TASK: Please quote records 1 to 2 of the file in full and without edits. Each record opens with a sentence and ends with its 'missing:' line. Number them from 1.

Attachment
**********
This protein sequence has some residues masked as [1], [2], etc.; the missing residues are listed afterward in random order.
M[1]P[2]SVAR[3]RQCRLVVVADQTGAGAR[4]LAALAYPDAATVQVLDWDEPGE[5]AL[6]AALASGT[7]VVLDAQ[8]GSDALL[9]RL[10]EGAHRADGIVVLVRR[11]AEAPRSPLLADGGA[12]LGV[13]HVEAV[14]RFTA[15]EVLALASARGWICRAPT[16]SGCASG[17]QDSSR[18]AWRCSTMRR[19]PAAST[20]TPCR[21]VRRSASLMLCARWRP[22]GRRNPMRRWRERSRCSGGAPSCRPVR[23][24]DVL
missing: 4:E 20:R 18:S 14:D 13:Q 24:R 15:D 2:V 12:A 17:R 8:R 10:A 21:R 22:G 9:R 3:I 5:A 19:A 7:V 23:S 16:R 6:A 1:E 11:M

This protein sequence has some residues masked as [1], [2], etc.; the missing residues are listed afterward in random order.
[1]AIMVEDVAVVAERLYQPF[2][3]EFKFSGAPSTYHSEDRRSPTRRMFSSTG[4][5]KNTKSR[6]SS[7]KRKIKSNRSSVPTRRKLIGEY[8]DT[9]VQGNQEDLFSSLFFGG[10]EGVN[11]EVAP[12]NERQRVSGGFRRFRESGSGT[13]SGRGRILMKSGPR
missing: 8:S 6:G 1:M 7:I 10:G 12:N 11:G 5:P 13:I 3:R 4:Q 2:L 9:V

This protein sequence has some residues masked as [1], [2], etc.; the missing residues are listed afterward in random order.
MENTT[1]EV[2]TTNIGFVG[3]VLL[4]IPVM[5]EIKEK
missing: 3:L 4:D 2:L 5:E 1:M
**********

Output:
This protein sequence has some residues masked as [1], [2], etc.; the missing residues are listed afterward in random order.
M[1]P[2]SVAR[3]RQCRLVVVADQTGAGAR[4]LAALAYPDAATVQVLDWDEPGE[5]AL[6]AALASGT[7]VVLDAQ[8]GSDALL[9]RL[10]EGAHRADGIVVLVRR[11]AEAPRSPLLADGGA[12]LGV[13]HVEAV[14]RFTA[15]EVLALASARGWICRAPT[16]SGCASG[17]QDSSR[18]AWRCSTMRR[19]PAAST[20]TPCR[21]VRRSASLMLCARWRP[22]GRRNPMRRWRERSRCSGGAPSCRPVR[23][24]DVL
missing: 4:E 20:R 18:S 14:D 13:Q 24:R 15:D 2:V 12:A 17:R 8:R 10:A 21:R 22:G 9:R 3:I 5:A 19:A 7:V 23:S 16:R 6:A 1:E 11:M

This protein sequence has some residues masked as [1], [2], etc.; the missing residues are listed afterward in random order.
[1]AIMVEDVAVVAERLYQPF[2][3]EFKFSGAPSTYHSEDRRSPTRRMFSSTG[4][5]KNTKSR[6]SS[7]KRKIKSNRSSVPTRRKLIGEY[8]DT[9]VQGNQEDLFSSLFFGG[10]EGVN[11]EVAP[12]NERQRVSGGFRRFRESGSGT[13]SGRGRILMKSGPR
missing: 8:S 6:G 1:M 7:I 10:G 12:N 11:G 5:P 13:I 3:R 4:Q 2:L 9:V